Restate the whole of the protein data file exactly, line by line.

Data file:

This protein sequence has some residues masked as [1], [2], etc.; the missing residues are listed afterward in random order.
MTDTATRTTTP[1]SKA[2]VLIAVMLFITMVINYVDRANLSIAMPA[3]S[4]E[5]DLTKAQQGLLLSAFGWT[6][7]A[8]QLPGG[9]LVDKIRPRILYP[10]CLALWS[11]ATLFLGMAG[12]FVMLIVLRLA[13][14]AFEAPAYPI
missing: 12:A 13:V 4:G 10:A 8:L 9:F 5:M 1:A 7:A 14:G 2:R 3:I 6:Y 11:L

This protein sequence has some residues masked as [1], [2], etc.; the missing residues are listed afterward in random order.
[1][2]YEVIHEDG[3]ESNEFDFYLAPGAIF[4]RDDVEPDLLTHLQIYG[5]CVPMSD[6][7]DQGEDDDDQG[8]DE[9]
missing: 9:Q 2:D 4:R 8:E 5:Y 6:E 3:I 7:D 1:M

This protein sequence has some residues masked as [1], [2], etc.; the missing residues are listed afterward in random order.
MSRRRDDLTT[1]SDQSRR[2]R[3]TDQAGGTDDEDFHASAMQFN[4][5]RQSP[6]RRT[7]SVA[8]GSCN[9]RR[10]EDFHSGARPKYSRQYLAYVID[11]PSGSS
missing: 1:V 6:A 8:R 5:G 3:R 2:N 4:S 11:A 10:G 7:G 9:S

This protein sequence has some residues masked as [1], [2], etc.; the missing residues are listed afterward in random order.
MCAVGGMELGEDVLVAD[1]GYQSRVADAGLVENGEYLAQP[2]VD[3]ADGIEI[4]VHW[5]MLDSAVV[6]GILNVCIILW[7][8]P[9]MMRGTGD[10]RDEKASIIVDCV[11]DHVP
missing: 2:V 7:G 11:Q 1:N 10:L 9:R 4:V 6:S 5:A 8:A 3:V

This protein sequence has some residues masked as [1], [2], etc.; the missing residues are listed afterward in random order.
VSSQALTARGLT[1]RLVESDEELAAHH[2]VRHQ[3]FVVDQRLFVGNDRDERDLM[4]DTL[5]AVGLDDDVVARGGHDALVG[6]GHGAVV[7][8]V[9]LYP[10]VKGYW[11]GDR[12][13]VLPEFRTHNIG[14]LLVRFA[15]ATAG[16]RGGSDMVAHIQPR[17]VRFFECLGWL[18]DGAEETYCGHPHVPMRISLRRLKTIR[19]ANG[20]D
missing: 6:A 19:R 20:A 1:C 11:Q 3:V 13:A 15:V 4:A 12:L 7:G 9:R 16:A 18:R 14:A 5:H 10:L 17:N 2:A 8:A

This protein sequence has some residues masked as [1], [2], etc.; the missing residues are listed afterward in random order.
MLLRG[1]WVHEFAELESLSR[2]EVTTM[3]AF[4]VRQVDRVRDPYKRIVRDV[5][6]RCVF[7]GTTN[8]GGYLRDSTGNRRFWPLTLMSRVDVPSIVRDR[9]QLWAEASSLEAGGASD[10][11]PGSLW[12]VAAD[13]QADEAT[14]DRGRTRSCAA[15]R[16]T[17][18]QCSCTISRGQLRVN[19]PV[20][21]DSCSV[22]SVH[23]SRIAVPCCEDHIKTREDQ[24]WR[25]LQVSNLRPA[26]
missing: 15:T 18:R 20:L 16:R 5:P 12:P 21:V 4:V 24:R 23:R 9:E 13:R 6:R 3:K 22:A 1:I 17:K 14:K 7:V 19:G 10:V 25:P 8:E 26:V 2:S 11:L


This protein sequence has some residues masked as [1], [2], etc.; the missing residues are listed afterward in random order.
MTDTATRTTTP[1]SKA[2]VLIAVMLFITMVINYVDRANLSIAMPA[3]S[4]E[5]DLTKAQQGLLLSAFGWT[6][7]A[8]QLPGG[9]LVDKIRPRILYP[10]CLALWS[11]ATLFLGMAG[12]FVMLIVLRLA[13][14]AFEAPAYPI
missing: 12:A 13:V 4:G 10:A 8:L 9:F 5:M 1:A 7:A 14:G 2:R 3:I 6:Y 11:L

This protein sequence has some residues masked as [1], [2], etc.; the missing residues are listed afterward in random order.
[1][2]YEVIHEDG[3]ESNEFDFYLAPGAIF[4]RDDVEPDLLTHLQIYG[5]CVPMSD[6][7]DQGEDDDDQG[8]DE[9]
missing: 9:Q 2:D 4:R 8:E 5:Y 6:E 3:I 7:D 1:M

This protein sequence has some residues masked as [1], [2], etc.; the missing residues are listed afterward in random order.
MSRRRDDLTT[1]SDQSRR[2]R[3]TDQAGGTDDEDFHASAMQFN[4][5]RQSP[6]RRT[7]SVA[8]GSCN[9]RR[10]EDFHSGARPKYSRQYLAYVID[11]PSGSS
missing: 1:V 6:A 8:R 5:G 3:R 2:N 4:S 11:A 10:G 7:G 9:S

This protein sequence has some residues masked as [1], [2], etc.; the missing residues are listed afterward in random order.
MCAVGGMELGEDVLVAD[1]GYQSRVADAGLVENGEYLAQP[2]VD[3]ADGIEI[4]VHW[5]MLDSAVV[6]GILNVCIILW[7][8]P[9]MMRGTGD[10]RDEKASIIVDCV[11]DHVP
missing: 2:V 7:G 11:Q 1:N 10:L 9:R 4:V 6:S 5:A 8:A 3:V

This protein sequence has some residues masked as [1], [2], etc.; the missing residues are listed afterward in random order.
VSSQALTARGLT[1]RLVESDEELAAHH[2]VRHQ[3]FVVDQRLFVGNDRDERDLM[4]DTL[5]AVGLDDDVVARGGHDALVG[6]GHGAVV[7][8]V[9]LYP[10]VKGYW[11]GDR[12][13]VLPEFRTHNIG[14]LLVRFA[15]ATAG[16]RGGSDMVAHIQPR[17]VRFFECLGWL[18]DGAEETYCGHPHVPMRISLRRLKTIR[19]ANG[20]D
missing: 6:A 19:R 20:A 1:C 11:Q 3:V 13:A 15:V 4:A 12:L 7:G 9:R 16:A 18:R 14:A 5:H 10:L 17:N 2:A 8:A

This protein sequence has some residues masked as [1], [2], etc.; the missing residues are listed afterward in random order.
MLLRG[1]WVHEFAELESLSR[2]EVTTM[3]AF[4]VRQVDRVRDPYKRIVRDV[5][6]RCVF[7]GTTN[8]GGYLRDSTGNRRFWPLTLMSRVDVPSIVRDR[9]QLWAEASSLEAGGASD[10][11]PGSLW[12]VAAD[13]QADEAT[14]DRGRTRSCAA[15]R[16]T[17][18]QCSCTISRGQLRVN[19]PV[20][21]DSCSV[22]SVH[23]SRIAVPCCEDHIKTREDQ[24]WR[25]LQVSNLRPA[26]
missing: 15:T 18:R 20:L 16:R 5:P 12:P 21:V 4:V 24:R 23:R 9:E 13:R 6:R 3:K 22:A 1:I 17:K 14:K 7:V 19:G 10:V 25:P 8:E 26:V 2:S 11:L